Getting tested and FFCRA hours
Keep in mind that if an employee gets COVID or has COVID-like symptoms and is waiting to hear back on a test result, they’ll be eligible for FFCRA emergency sick leave. This is true even if they need to get tested multiple times. They’re eligible for up to 80 hours of emergency sick leave, which is entirely different from their usual sick time or PTO. You cannot require that they use PTO or sick time first. For COVID-oriented situations like this, an employee is allowed to use up all their emergency sick leave time until they are at the 80 hours. When an employee has used up all their FFCRA emergency sick leave, any additional time off for testing, quarantine, or sick time can be pulled from their personal banks of time or it can be taken as unpaid time off.
General vacation and accrual policy notes
You can create an addendum in your employee handbook that changes your attendance and PTO policies for now. As you create your policies, remember that your staff may be encountering significant challenges, like a lack of childcare, sick or immunocompromised family members, or losing household income if a spouse is laid off. Another factor to remember is that you want to encourage employees to stay home if they or a close family member are sick right now. Especially if you normally have a strict attendance policy, now is the time to ensure people don’t fear that they’ll be penalized for staying home. If you don’t accomplish this, you’ll increase the risk of having a COVID outbreak in your workplace.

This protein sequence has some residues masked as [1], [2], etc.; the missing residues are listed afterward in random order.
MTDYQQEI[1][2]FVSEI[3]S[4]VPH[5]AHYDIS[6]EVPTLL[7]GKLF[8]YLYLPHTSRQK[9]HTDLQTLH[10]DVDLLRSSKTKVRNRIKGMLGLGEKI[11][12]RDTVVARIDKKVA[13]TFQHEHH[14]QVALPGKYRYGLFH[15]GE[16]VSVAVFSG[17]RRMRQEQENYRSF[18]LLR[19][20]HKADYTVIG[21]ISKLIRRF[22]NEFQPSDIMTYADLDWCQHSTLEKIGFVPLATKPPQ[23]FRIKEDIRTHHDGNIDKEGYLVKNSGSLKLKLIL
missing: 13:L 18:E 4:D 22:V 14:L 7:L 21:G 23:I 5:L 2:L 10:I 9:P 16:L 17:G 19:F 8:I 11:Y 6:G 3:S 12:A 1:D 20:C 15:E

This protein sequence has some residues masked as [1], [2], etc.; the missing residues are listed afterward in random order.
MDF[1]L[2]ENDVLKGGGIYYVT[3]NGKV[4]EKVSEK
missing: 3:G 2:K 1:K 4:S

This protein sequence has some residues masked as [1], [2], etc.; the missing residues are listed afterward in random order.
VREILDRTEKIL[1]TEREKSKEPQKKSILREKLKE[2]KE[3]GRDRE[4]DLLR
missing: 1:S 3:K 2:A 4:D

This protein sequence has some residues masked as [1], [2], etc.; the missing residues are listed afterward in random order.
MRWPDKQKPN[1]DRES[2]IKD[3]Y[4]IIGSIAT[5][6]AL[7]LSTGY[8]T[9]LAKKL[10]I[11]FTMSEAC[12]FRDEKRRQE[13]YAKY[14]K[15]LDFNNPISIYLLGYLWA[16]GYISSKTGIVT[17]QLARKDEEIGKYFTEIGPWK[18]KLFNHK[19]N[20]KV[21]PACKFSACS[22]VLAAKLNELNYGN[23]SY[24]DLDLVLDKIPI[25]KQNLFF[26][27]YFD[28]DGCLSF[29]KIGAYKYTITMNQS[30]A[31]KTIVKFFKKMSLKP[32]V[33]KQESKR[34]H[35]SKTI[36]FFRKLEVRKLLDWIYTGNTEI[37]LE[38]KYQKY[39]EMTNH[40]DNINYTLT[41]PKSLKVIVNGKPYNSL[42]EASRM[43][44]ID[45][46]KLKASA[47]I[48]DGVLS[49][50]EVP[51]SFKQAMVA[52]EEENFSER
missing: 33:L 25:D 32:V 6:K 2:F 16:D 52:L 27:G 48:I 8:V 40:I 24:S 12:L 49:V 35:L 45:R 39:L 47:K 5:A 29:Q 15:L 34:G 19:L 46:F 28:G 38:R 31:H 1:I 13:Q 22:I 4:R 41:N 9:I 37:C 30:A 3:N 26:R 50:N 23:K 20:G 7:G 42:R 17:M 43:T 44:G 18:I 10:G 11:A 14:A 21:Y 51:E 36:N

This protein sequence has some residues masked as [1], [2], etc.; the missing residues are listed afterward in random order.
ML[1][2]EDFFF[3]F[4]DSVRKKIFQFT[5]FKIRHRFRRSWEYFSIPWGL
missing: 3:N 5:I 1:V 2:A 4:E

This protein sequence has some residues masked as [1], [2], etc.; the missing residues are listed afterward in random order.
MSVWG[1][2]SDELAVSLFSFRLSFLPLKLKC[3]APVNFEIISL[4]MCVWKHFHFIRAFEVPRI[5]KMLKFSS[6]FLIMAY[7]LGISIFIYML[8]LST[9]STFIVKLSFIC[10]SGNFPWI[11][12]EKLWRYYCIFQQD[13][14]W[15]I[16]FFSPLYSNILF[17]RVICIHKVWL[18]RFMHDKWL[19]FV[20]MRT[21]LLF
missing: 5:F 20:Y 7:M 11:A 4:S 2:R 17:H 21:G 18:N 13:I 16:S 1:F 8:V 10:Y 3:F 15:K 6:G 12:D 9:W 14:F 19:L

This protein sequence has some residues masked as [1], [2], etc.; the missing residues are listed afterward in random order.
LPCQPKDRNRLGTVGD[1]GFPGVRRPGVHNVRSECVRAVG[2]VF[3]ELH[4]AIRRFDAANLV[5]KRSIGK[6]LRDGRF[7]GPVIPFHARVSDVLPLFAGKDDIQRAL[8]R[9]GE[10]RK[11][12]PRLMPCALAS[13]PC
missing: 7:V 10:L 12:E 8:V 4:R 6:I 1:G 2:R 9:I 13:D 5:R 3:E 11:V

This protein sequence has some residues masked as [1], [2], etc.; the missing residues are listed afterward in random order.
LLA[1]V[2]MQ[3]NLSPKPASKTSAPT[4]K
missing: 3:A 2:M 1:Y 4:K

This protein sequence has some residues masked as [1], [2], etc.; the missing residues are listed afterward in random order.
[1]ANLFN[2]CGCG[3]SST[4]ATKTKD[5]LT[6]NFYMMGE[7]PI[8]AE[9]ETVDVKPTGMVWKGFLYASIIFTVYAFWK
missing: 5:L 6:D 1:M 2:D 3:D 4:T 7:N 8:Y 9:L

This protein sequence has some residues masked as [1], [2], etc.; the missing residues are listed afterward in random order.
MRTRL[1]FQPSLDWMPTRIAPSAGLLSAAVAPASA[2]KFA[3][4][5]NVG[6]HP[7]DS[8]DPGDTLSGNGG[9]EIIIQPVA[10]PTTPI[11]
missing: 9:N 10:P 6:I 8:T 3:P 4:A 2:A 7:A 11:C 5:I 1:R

Right now, you want to head off a few problems. Employee burnout, PTO rollover issues, and everyone trying to take their PTO at the same time.
Employee burnout: These days people may be working extra hours to keep up with COVID challenges to the business, or they may just not want to take vacation days when they feel like there’s nowhere to go and travel options are so limited. You’ll want to still encourage people to take their PTO occasionally to stave off burnout. It can be a huge cost in productivity, if not in talent loss! One way to ensure your staff take their PTO is to have managers lead by example. If a manager takes PTO, their reports will feel more comfortable doing so themselves. Another is to make sure everyone is still taking their meal and rest breaks, whether they’re working remotely, they’re staggered in the office, or there’s any other differences. The last step is to discourage off the clock work. Try to avoid sending communications and instructions outside work hours yourself. Help employees feel like work should only occur during the usual hours, even if schedules have become more unconventional during the pandemic.